In Bhutan, HR is just more than a decade old from erstwhile personnel management. HRM has also not really walked so far from it. As HR Officer, we are just competent enough of doing administrative jobs. Our executives also don’t give profession the importance it deserve. As of now, they think that we are sort of police who will do dirty jobs of punishing and regulating the employees. If they are too hesitant to take administrative actions or corrective actions against erring employees, they will pass buck to HR. Worst, some of line managers have tendency of saying in public that he never supported penalty imposed while in private, he would be the one recommending harsher punishment. 
While works HR do or is expected to do will be more than Slokas of Kajur and Tenjur, let me point out some of reasons why HR work is complicated. First the recruitment. For HR officer, it is happiest moment to hand over appointment order to selected candidates with congratulatory words. I always look forward to it. But process leading to it is full of emotions. For every candidate selected we rejected at least three candidates. How do you tell them you are not selected when they call you or when you call them? It is not that they are not competent (though some are hopeless). It’s just that they couldn’t impressed panel members in short period of time. Besides, what they know is not enough. They should be able to infer what interviewers with myriad of backgrounds want them to know. Then there is lingering guilt on whether we did enough to be fair because no matter how you regulate, you will never know what is going inside head of panel members or who influence them. 
The next is performance appraisal. An employee thinks he is the best work even though he can be alcoholic or regular absentees from the work. They always think they deserve more. On other hand, organisation will have their own objectives and limited resources. The goal of organisation and employees hardly complement each other. As a HR professional, you ought to look for welfare of the organisation as well as employees. So how do we tell those poor performers that they are not performing well? They will have thousand justifications to back up their thinking. How do we tell them, they don’t deserve a raise? How do we differentiate what they get in case of various position levels. Even cleaning lady thinks she deserves as same as that of chief executive. From her perspective, she is absolutely right as she could be best cleaner ever in the organisation. Worst how do you lay off the people. Although the civil service is place of job security, you still has to lay off some people for various reasons. It is difficult to look into eyes of crying employee and say ‘I am sorry. We have let you go for this and that reasons.’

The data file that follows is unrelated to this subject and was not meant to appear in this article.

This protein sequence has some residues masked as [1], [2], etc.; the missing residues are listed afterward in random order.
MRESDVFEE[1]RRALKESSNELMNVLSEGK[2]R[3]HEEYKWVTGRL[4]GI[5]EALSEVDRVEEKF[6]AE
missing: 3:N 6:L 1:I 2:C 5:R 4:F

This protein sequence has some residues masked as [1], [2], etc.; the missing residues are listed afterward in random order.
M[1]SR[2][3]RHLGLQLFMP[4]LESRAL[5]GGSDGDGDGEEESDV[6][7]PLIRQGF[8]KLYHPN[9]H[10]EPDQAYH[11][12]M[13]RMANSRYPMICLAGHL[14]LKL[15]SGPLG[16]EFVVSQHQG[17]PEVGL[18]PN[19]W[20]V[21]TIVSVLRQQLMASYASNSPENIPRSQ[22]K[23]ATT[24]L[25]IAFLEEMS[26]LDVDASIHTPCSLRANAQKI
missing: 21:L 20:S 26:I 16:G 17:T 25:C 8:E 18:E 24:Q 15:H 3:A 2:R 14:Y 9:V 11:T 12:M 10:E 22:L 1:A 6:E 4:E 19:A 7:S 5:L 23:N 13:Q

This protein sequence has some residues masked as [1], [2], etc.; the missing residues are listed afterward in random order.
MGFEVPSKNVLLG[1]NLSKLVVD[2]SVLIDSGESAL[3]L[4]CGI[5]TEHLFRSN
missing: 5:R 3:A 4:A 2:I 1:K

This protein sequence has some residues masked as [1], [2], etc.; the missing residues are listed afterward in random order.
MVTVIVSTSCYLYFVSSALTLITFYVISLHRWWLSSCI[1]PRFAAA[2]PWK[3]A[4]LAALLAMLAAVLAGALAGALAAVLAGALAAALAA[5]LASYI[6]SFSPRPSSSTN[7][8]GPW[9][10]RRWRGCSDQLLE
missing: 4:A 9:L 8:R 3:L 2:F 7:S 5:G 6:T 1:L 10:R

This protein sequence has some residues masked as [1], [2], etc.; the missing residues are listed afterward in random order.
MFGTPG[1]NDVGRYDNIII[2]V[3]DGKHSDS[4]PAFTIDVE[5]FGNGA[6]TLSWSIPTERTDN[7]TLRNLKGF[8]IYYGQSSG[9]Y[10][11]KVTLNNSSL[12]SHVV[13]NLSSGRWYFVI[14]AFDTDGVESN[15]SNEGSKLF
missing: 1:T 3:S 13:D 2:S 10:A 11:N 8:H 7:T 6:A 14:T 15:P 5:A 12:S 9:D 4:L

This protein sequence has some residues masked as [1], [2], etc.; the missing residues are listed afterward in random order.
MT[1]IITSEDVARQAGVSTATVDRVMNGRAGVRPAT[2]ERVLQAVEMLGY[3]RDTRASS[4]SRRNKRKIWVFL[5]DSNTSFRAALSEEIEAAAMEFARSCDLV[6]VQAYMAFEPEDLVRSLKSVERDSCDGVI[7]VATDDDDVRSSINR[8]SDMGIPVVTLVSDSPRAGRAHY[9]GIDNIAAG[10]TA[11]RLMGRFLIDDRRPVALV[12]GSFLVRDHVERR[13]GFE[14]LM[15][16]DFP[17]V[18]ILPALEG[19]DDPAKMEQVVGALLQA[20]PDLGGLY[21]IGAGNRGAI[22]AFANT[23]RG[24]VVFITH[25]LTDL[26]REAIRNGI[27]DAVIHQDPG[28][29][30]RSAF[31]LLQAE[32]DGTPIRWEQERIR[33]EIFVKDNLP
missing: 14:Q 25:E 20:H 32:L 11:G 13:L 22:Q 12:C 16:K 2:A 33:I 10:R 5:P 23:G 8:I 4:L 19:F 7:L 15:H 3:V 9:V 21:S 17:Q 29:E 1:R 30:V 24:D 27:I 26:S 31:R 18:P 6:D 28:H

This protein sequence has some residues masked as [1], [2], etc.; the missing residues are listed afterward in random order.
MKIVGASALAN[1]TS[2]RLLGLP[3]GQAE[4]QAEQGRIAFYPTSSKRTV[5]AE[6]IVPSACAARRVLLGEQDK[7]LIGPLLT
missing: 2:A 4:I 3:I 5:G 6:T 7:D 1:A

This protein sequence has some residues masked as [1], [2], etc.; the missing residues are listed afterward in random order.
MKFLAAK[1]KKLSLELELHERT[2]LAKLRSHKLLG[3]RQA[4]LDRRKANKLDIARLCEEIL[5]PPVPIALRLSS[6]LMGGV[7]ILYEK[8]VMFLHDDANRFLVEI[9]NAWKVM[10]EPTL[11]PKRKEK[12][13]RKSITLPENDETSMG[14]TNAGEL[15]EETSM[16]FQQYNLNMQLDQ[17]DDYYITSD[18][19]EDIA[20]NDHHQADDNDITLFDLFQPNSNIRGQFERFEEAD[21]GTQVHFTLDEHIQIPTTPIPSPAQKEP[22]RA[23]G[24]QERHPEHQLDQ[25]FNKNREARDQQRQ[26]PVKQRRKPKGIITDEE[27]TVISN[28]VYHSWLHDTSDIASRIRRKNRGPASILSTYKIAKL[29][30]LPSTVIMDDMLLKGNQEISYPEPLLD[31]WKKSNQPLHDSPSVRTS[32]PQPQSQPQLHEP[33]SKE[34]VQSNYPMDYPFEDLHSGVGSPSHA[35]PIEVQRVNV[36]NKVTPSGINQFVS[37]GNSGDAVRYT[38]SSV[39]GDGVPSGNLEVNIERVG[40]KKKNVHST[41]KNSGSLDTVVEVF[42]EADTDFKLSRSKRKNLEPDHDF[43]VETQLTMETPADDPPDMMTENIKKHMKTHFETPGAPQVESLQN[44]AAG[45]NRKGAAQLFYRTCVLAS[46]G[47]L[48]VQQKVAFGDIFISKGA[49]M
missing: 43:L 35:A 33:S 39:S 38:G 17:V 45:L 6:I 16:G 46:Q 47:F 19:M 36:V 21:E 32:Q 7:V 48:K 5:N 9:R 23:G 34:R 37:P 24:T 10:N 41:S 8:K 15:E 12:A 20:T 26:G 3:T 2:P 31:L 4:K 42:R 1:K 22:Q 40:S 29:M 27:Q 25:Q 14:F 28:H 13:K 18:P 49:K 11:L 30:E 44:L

And there is tricky part called training. Training in Bhutanese context probably is most coveted and least understood subject. Some people think, they should be given training because of boss’s recommendation. Some think they should get because they serve at remote places. Some felt they should get because they are senior most. In absence of adequate resources and in presence of multiple stakeholders, the real objective of the training is lost. Worst, almost all employees think training is reward tool because of our system of paying some financial perks. Competency development plan in Bhutan is still premature baby and it will remain for sometimes due to various reasons. 
While I have more experiences to share, above are mostly encountered issues in my context. To conclude, HRD is not Hema Rangdhen Drub. Its Hema Rodhen Drub. I am telling this because its a fact. I will not justify because I don’t want meaningless pity thrown at me. You will understand when you sit on the chair of HR personnel.

Wednesday, September 13, 2017

I have become an old model


In my heart, I still feel young. Immersed deep into daily technicalities of life, I felt like time hasn’t move forward. Those pains, joys and doubts just seemed like beats of heart. Those tears I shed as kids are still fresh in my mind. I still feel I am just starting my career. But the biological clock says I have used half of my time on the earth and probably I have other half only if nothing untoward happens. But I like to pretend to be young. Every morning I shave so that moustache, the symbol of maturity, is removed. Often I removed those white hair so that I look younger. If given the chance, I would love to be a kid once gain and start life fresh with all experiences and insights I gained in life as lesson. 
While my heart is still young, biological clock is ticking which makes me realize how old I am. Few years ago, I had toothache and I ignored it. Few months ago, I couldn’t ignore anymore despite my longing to pretend to be a young man. It has to be extracted. Few years ago, I could let my grey hair be extracted and still look young but these days white hair keep growing like bushes in the summer. Till last few months, I thought I had perfect eye sight. I thought those granular dots seen on TV screen was problem of service provided by cable operator. Those projectors used during power point presentation were either too small or fonts used by presenter were too small. I never blamed my eyesight. Recently I realized, I wasn’t seeing what my colleague were seeing. A visit to an ophthalmologist was eye-opening not that I never opened my eyes before. The lens of negative three rested on my nose became new reality. For few days, I felt glasses were UFOs landed on me. On the positive side, I don’t complain about cable operator for poor services or projector for being too small. I don’t pull off my white hair anymore.